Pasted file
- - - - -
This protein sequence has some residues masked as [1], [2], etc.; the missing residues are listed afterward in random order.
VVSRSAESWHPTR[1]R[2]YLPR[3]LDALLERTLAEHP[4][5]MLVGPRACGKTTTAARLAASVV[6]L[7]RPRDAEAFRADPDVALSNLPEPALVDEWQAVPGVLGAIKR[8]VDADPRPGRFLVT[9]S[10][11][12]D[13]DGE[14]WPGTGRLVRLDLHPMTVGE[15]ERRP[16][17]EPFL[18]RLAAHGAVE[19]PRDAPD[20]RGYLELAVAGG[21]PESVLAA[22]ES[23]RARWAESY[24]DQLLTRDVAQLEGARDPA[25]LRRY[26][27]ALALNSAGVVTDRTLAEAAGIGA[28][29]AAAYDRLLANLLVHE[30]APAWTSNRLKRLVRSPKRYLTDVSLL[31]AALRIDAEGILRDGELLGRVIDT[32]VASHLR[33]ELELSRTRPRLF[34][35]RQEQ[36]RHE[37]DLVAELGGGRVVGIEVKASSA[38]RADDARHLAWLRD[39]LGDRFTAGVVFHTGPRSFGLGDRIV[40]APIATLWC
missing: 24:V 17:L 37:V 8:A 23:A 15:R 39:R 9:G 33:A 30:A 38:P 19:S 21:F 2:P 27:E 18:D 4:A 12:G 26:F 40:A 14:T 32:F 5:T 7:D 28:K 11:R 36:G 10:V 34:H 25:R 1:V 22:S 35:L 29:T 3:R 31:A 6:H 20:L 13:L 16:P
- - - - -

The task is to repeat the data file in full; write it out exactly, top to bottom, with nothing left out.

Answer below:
This protein sequence has some residues masked as [1], [2], etc.; the missing residues are listed afterward in random order.
VVSRSAESWHPTR[1]R[2]YLPR[3]LDALLERTLAEHP[4][5]MLVGPRACGKTTTAARLAASVV[6]L[7]RPRDAEAFRADPDVALSNLPEPALVDEWQAVPGVLGAIKR[8]VDADPRPGRFLVT[9]S[10][11][12]D[13]DGE[14]WPGTGRLVRLDLHPMTVGE[15]ERRP[16][17]EPFL[18]RLAAHGAVE[19]PRDAPD[20]RGYLELAVAGG[21]PESVLAA[22]ES[23]RARWAESY[24]DQLLTRDVAQLEGARDPA[25]LRRY[26][27]ALALNSAGVVTDRTLAEAAGIGA[28][29]AAAYDRLLANLLVHE[30]APAWTSNRLKRLVRSPKRYLTDVSLL[31]AALRIDAEGILRDGELLGRVIDT[32]VASHLR[33]ELELSRTRPRLF[34][35]RQEQ[36]RHE[37]DLVAELGGGRVVGIEVKASSA[38]RADDARHLAWLRD[39]LGDRFTAGVVFHTGPRSFGLGDRIV[40]APIATLWC
missing: 24:V 17:L 37:V 8:A 23:A 15:R 39:R 9:G 33:A 30:A 38:P 19:S 21:F 2:P 27:E 18:D 4:A 12:G 26:F 40:A 14:T 32:F 5:T 7:D 28:K 11:R 36:G 10:V 34:H 25:R 1:V 22:S 35:L 29:T 3:R 31:A 6:H 20:L 13:L 16:P